1906. June 9. Sat. Partly cloudy. Received letters from Will and Ada Cooke. Rev. DeKay and a postal from Theresa. Grandma Cooke passed from earth on Mond. June 4th, just two weeks from the day she was stricken, having been under treatment at Tacoma Hospital. She never seemingly regained full consciousness after the stroke and did not seem to notice her surroundings at all. What was a blessing was that she did not at any time seem to suffer any pain, and death came gradually just a simple tranquil scaring to breathe at 9:15 P.M. They had intended to bury her beside her husband in Laurel Hill Cemetery. San Francisco, but when Weldon applied for a permit, he was informed that no more bodies were to be allowed burial in that cemetery that such an injunction had been served on its officials. So it was decided to have the body cremated at Seattle, which was done on the 7th after funeral at services in Tacoma. So a great burden of care has been lifted from Ada for she had been failing in mind for a long time, and was hardly capable of dressing and undressing herself. She would have been eighty seven years old had she lived till next month. Theresa wrote from Chinese Camp. They were progressing finely on their trip. Have written to the children in the East. Howard is one of the jurymen at the trial in Stockton of Mrs. Emma Le Doux, who is accused of the murder of A. N. McVicar, whose body was found in a trunk at the Station of the S.P.R.R. Certain it is that she bought the trunk and got an expressman to more it from a room in the Hotel when she was stopping with McVicar, who was once her husband, of whom she seems to have had several, perhaps more than one at a time. The Trial will probably be a long one. (T.S.R. 55. 2 P.M. 80. S.S. 70.)
June 10. Sabbath. This has been Children's Day in the Sunday School. We have never, I think, been so late before in the season in celebrating it, but we waited to get programs from Rev. Singer which never came, having been destroyed in the great S.F. disaster. So Hannah improvised a program and for weeks has been drilling the children. And they did not disappoint her. There was a good congregation, good exercises and a good collection, and the flowers were abundant. The children were praised for the way they rendered their parts. So Hannah is relieved and pleased. (T.S.R. 52. 2 P.M. 83. S.S. 75.)
June 11. Monday. Weather cloudy and the river very high, nearly all the bottom lands being almost entirely submerged. Have written to Ada. Lilla Locke Jory called with her three babies this P.M.
1906. in company with Bertha and Edna Jory. Lilla has a fine baby boy Alfred Burton by name, called Burton, who at five months old has two teeth, and Melvin and Lillian are growing finely. Lilla tells us that in March last, Wallace and Mand hd another daughter born, who lived only four days, although it seemed a fine, healthy child at birth. The doctor thought it had pneumonia. (T.S.R. 55. 2 P.M. 84. S.S. 66.)
June 12. Tuesday. Received a letter from Annie Holman and wrote to the children in Hamboldt Co. Annie has been very ill in San Francisco. Louise Locke is fourteen years old. Her mother has written to Theresa telling something of her work in the Public Library. They have been cleaning the room and in addition, dusted 7000 volumes. (T.S.R. 53. 2 P.M. 76. S.S. 66.)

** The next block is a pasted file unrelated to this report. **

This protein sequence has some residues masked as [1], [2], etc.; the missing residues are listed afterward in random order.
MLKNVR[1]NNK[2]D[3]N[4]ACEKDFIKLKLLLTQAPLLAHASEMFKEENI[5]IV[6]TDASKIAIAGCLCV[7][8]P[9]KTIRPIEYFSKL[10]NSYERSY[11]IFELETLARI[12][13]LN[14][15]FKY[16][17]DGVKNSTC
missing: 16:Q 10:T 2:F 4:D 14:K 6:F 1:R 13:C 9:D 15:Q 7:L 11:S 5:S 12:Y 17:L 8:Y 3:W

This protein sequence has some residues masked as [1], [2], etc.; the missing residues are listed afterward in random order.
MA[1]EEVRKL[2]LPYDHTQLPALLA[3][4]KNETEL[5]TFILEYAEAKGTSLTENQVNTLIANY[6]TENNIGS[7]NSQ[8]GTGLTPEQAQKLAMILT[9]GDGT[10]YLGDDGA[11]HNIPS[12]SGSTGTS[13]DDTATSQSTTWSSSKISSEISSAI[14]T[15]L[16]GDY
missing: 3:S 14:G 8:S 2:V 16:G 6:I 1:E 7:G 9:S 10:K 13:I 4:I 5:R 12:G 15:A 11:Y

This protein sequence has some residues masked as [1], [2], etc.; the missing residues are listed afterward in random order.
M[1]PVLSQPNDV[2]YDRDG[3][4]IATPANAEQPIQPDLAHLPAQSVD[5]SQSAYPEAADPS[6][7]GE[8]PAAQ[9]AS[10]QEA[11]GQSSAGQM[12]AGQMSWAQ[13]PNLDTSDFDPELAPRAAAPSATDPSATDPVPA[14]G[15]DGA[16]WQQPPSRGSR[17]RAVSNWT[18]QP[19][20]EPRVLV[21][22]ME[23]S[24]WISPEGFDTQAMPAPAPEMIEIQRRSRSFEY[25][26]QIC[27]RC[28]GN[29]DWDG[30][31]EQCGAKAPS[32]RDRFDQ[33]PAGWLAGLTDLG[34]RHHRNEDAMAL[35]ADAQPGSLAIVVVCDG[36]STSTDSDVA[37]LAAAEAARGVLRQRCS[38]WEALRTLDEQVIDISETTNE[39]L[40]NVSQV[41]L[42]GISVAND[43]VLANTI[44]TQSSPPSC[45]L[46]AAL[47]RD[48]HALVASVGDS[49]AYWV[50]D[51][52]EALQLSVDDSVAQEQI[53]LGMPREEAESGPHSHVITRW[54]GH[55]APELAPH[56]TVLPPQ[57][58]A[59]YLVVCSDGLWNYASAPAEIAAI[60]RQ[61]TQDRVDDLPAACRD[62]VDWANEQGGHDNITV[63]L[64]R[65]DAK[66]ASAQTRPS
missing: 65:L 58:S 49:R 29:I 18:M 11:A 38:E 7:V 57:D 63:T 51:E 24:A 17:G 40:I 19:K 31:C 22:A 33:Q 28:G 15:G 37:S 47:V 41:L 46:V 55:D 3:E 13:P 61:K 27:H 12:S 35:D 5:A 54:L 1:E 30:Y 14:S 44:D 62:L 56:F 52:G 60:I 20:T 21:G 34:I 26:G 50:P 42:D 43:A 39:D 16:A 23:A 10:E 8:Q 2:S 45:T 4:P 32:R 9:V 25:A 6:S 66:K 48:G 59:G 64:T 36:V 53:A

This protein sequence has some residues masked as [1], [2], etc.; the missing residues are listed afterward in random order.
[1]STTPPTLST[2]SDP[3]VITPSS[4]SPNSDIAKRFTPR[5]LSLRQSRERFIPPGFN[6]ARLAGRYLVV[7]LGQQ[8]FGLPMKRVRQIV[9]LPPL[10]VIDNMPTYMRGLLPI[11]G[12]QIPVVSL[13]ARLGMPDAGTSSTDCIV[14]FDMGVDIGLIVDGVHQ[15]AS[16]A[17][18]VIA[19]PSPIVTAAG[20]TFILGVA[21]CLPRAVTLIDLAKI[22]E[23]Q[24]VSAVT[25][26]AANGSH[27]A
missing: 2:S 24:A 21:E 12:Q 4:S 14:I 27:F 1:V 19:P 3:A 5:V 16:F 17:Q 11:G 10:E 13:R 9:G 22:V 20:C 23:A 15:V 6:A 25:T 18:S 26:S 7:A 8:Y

June 13. Wednes. Wrote to Theresa. (T.S.R. 53. 2 P.M. 79. S.S. 68.)
June 14. Thurs. Burton Pascoe is twenty one years old. He is learning the painter's trade and as he has talent, he may become a famous decorator. Received letters from Ada and Will Cooke, also Willie and Eunice, and wrote to Rev. DeKay. Luther came in he is looking quite feeble - has had a series of boils which have been painful indeed. Still he keeps about his work, when perhaps it would be better for him to be quiet, as it is an effort for him to walk about. The Ladies Aid met here. (T.S.R. 52. 2 P.M. 80. S.S. 67.)
June 15. Friday. Cloudy day with rain in evening. I have been reading a description of the dedication of the Simplon Tunnel through the Alps, sixteen miles long, from Switzerland to Italy, bored through the solid rock. Engineers began work at each end and continued to bore until they met, and most wonderful to relate they missed meeting squarely by only two or three feet - a most remarkable feat of engineering skill. (T.S.R. 54. 2 P.M. 73. S.S. 65.)
June 16. Saturday. Received a letter from Theresa and wrote to the children in the East. (T.S.R. 55. 2 P.M. 79. S.S. 69.)
June 17. Sabbath. No preaching service. George surprised us today by bringing home a wife. He was married last Tuesday, June 12th in Stockton to Miss Estella Lenobia Walsh of Linden, twenty four years old. Neither we or her people knew of it at the time, because her people objected to her marrying a Protestant, and George knew we would not think it the best thing for him to marry a Catholic. So after it was done he told me and she told her people. To please all parties they were married twice, first by a
Original dimensions: 23 x 36 cm.
Holt-Atherton Special Collections, University of the Pacific Library
To view additional information on copyright and related rights of this item, such as to purchase copies of images and/or obtain permission to publish them, click here to view the Holt-Atherton Special Collections policies.
Delia Locke, diaries, women, diarist, California, Locke-Hammond Family Papers, Lockeford, CA, Dean Jewett Locke, rural life, rural California, 19th Century, church, temperance organizations, Mokelumne River Ladies' Sewing Circle, temperature recordings, journal